There might be more to Wayne Swann’s nudge and wink about bank mortgage competition than meets the eye – which would be just as well, as so far there isn’t much to see.
Admittedly there isn’t much the Federal Treasurer can do: nationalising the banks wasn’t a successful policy initiative in 1949 and still wouldn’t play very well beyond the Public Service Association.
“Forcing” banks to help customers re-establish automatic credits and debit is a little something while a “detailed and informative website” is bound to be fabulously exciting, but there could be value yet in stirring a somnolent watchpuppy.
The curious thing is, which watchpuppy? The talk is all about what’s best for consumers and increasing competition – but the Australian Competition and Consumer Commission has been left out of it with the establishment of a consumer complaints hotline and a review of fees going to the Australian Securities and Investments Commission.
It’s a fault of the system Costello established after the Wallis Report that bank fee issues fall between the valleys of our “three peaks” regulation. And until now, ASIC, ACCC, APRA, the RBA and the Rabbit-Proof Fence Control Board have been equally uninterested in doing anything about it.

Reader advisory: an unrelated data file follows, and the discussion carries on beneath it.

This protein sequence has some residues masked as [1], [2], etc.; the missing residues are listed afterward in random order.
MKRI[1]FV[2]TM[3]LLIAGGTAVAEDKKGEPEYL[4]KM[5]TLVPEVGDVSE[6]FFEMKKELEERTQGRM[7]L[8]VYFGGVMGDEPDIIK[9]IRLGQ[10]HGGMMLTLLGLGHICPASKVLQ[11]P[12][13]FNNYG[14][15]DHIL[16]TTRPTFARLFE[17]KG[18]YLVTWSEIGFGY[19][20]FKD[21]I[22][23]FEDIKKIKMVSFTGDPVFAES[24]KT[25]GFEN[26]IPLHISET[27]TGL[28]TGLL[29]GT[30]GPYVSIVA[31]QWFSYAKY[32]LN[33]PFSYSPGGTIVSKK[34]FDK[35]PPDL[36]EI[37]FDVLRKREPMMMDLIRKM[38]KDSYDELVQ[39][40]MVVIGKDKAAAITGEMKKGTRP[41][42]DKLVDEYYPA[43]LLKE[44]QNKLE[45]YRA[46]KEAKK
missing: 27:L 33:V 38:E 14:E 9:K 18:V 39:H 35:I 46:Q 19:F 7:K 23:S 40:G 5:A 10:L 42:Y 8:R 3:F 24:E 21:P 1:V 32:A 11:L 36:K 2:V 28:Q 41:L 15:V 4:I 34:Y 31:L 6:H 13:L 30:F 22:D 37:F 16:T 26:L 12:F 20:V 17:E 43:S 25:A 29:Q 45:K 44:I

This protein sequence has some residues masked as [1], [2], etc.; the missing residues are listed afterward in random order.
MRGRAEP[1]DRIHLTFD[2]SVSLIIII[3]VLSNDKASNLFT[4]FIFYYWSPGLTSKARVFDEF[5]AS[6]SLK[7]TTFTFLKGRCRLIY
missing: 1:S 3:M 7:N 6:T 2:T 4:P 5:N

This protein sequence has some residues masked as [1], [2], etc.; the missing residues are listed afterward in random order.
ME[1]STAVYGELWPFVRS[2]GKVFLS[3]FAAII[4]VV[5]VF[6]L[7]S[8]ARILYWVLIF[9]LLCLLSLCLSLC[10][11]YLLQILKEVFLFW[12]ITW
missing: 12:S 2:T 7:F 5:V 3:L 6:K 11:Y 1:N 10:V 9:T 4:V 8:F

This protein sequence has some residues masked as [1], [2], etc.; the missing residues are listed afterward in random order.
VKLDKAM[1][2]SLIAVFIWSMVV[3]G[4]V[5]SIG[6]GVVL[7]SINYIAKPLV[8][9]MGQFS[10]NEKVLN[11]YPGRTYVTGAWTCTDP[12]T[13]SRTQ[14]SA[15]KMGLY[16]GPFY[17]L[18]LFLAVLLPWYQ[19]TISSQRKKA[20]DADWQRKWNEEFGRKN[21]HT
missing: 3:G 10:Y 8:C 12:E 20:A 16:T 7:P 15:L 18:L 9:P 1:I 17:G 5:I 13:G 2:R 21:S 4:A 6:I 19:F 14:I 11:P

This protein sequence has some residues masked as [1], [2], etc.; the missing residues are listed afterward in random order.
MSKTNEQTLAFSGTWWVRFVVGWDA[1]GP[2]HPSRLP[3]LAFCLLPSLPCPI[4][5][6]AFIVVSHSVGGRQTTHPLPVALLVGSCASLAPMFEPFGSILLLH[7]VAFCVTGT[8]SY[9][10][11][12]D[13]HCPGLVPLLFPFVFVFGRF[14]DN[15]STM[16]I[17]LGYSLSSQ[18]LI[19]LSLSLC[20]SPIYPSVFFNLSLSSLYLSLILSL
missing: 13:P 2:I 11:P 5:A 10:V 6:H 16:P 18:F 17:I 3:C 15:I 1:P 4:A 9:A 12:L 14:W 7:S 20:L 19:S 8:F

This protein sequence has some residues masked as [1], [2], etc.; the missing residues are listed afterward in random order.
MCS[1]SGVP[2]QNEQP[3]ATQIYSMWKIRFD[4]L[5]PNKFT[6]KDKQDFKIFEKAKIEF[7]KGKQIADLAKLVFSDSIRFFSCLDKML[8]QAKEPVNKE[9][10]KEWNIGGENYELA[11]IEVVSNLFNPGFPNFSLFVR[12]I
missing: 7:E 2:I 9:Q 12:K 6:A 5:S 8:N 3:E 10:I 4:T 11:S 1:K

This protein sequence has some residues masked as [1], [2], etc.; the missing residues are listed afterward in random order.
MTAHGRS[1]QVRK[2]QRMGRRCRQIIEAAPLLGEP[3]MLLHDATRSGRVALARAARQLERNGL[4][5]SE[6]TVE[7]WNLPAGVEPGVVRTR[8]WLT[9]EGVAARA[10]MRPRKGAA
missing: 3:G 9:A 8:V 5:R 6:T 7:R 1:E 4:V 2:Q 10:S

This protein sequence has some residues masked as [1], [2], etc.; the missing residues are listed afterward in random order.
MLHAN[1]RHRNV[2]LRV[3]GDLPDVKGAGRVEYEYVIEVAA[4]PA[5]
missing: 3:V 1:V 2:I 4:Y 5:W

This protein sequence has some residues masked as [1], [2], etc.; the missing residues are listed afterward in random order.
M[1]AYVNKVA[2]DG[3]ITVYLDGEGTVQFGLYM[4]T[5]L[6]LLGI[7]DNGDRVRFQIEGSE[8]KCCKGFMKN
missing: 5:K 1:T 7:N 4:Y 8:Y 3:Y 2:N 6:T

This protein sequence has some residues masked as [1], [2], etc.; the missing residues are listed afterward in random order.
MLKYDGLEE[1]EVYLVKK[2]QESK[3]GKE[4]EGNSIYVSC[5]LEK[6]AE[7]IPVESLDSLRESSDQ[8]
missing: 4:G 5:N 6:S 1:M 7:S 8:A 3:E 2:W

During our occasional campaigning about the banks’ legally dubious penalty fees (what they euphemistically refer to as “exception payments”), each of the watchpuppies happily tried to pass the buck to another. None displayed any hint of initiative in wanting to pursue a glaring abuse of power – they didn’t want to know about it and happily hid behind charters that omitted mention of the bank rip-off. Of course it didn’t help that Costello didn’t care either.
The faint hope now is that the bureaucrats will sniff what interests their new political masters and show some enthusiasm for going beyond the initial limited tilt at the cartel.
The “ASIC-led industry review of entry and exit fees that apply to mortgage accounts, shining a light on fees, putting downward pressure on them, and providing better information to consumers to inform their switching decisions” sounds nice, but why limit it to mortgage account fees?
Of potentially more interest to a crusading contracts lawyer might be the question of whether penalty fees on paying out a mortgage are any more legally enforceable than the scam of penalty fees on late credit card payments.
There’s no suggestion whatsoever of the government getting heavy by funding a test case against the more outrageous penalty fees; it’s just a bit of the old “naming and shaming” threat.
Does that mean anything? Well, the NSW Government has been named and shamed for years without having any impact. Maybe banks aren’t as thick-skinned.
And speaking of an execrable state government, Malcolm Turnbull has a completely reasonable point that Swann would have more credibility if he also whacked the states for their mortgage stamp duty grab – another key part of the costs that make changing banks difficult.
But that’s a bit harder than “detailed and informative” websites.